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Firefighters prescribe controlled burns for Hill

Firefighters conduct a controlled burn on a section of the Base Operations and Readiness Training Area April 27, 2018, at Hill Air Force Base, Utah. The prescribed burn targeted overgrown vegetation around structures used by the department’s technical rescue program members and other partner emergency-services for training. (U.S. Air Force photo by R. Nial Bradshaw)

Firefighters conduct a controlled burn on a section of the Base Operations and Readiness Training Area April 27, 2018, at Hill Air Force Base, Utah. The prescribed burn targeted overgrown vegetation around structures used by the department’s technical rescue program members and other partner emergency-services for training. (U.S. Air Force photo by R. Nial Bradshaw)

Firefighters conduct a controlled burn on a section of the Base Operations and Readiness Training Area April 27, 2018, at Hill Air Force Base, Utah. (U.S. Air Force photo by R. Nial Bradshaw)

Firefighters conduct a controlled burn on a section of the Base Operations and Readiness Training Area April 27, 2018, at Hill Air Force Base, Utah. (U.S. Air Force photo by R. Nial Bradshaw)

Firefighters conduct a controlled burn on a section of the Base Operations and Readiness Training Area April 27, 2018, at Hill Air Force Base, Utah. The prescribed burn targeted overgrown vegetation around structures used by the department’s technical rescue program members and other partner emergency-services for training. (U.S. Air Force photo by R. Nial Bradshaw)

Firefighters conduct a controlled burn on a section of the Base Operations and Readiness Training Area April 27, 2018, at Hill Air Force Base, Utah. The prescribed burn targeted overgrown vegetation around structures used by the department’s technical rescue program members and other partner emergency-services for training. (U.S. Air Force photo by R. Nial Bradshaw)

HILL AIR FORCE BASE, Utah -- Passers-by may have seen flames and smoke on the east side of the base April 27.

A team of base firefighters conducted a controlled burn on a small section of the Base Operations and Readiness Training, or BORTA, area.

Jeff Herriott, assistant fire chief, said the burn was prescribed by the base fire department in order to control overgrown vegetation on what’s known as the “rubble pile” where the department’s technical rescue program members and other partner emergency-services conduct training.

Herriott said the pile is intentionally setup to look like a building collapse or disaster area, when in actuality, it’s a hidden series of pre-engineered tunnels, reinforced concrete vaults, drainage pipes and various areas of debris set up to challenge firefighters.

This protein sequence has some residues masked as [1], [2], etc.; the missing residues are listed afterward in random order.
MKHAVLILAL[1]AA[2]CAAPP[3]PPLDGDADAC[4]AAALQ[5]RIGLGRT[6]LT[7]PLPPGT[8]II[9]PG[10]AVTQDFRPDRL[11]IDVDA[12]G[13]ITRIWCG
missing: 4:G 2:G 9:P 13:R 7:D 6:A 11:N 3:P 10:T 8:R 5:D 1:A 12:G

All these obstacles are put in place to simulate difficult recovery operations for urban search and rescue teams.

“This trainer is a great asset, but the overgrowth of weeds needs to be kept at a minimum in order for us to safely use it,” said Herriott. “And as odd as it sounds for us to be starting these fires, the burns are actually a necessary part of the job and help keep us sharp with the variety of skills required for what we get paid to do.”

Cory Lingelbach, captain in charge of the fire department’s wildland fire program, said prescribed burns are generally conducted in order to prevent larger, more destructive fires from occurring.

Depending on size of the control area, the base must generally coordinate plans with the Air Force Wildland Fire Center at Eglin AFB, Fla., and receives local approval from state Divisions of Natural Resources, Forestry, Fire, State Lands and the Department of Environmental Quality.

Fire crews conduct only one or two burns a year at Hill AFB on average, Herriott said. The previous burn took place late last summer after the official summer fire season ended in order to clear remaining vegetation from some of the base’s fence lines.

In addition to regular position requirements, Herriot said some Hill AFB firefighters are also trained and certified through the National Wildfire Coordinating Group to conduct controlled burns, as well as to deploy in support of mutual aid operations locally and, if needed, on a regional level.

The next controlled burn is currently scheduled for mid-June when firefighters from Hill and three local support agencies will torch the grass in the middle of the runways in preparation the pyrotechnics display at the Warriors Over the Wasatch Air and Space Show June 23-24.

The dates for the controlled burn are weather dependent since they are only conducted under optimal conditions.